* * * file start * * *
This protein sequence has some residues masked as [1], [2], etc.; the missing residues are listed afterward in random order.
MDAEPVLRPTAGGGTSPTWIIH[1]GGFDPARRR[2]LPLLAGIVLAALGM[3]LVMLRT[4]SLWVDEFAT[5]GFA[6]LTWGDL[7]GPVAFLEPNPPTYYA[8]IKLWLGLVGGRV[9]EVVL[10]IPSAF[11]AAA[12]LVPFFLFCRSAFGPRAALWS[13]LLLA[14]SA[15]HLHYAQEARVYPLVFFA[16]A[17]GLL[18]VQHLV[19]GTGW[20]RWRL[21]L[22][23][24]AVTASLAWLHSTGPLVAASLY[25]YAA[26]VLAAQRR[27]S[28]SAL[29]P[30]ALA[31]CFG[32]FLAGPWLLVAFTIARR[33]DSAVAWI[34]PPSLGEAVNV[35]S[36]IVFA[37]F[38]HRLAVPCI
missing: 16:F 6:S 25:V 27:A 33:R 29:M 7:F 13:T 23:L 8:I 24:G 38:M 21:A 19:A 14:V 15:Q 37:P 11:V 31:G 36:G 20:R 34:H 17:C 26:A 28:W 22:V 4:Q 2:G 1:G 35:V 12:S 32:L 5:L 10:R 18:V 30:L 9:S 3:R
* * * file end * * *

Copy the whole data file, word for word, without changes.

This protein sequence has some residues masked as [1], [2], etc.; the missing residues are listed afterward in random order.
MDAEPVLRPTAGGGTSPTWIIH[1]GGFDPARRR[2]LPLLAGIVLAALGM[3]LVMLRT[4]SLWVDEFAT[5]GFA[6]LTWGDL[7]GPVAFLEPNPPTYYA[8]IKLWLGLVGGRV[9]EVVL[10]IPSAF[11]AAA[12]LVPFFLFCRSAFGPRAALWS[13]LLLA[14]SA[15]HLHYAQEARVYPLVFFA[16]A[17]GLL[18]VQHLV[19]GTGW[20]RWRL[21]L[22][23][24]AVTASLAWLHSTGPLVAASLY[25]YAA[26]VLAAQRR[27]S[28]SAL[29]P[30]ALA[31]CFG[32]FLAGPWLLVAFTIARR[33]DSAVAWI[34]PPSLGEAVNV[35]S[36]IVFA[37]F[38]HRLAVPCI
missing: 16:F 6:S 25:V 27:A 33:R 29:M 7:F 13:T 23:L 8:I 24:G 38:M 21:A 19:A 14:V 15:Q 37:P 11:V 31:G 36:G 20:R 34:H 17:C 26:A 28:W 22:V 4:Q 2:G 1:G 35:V 12:S 32:L 5:L 10:R 18:V 30:L 9:S 3:R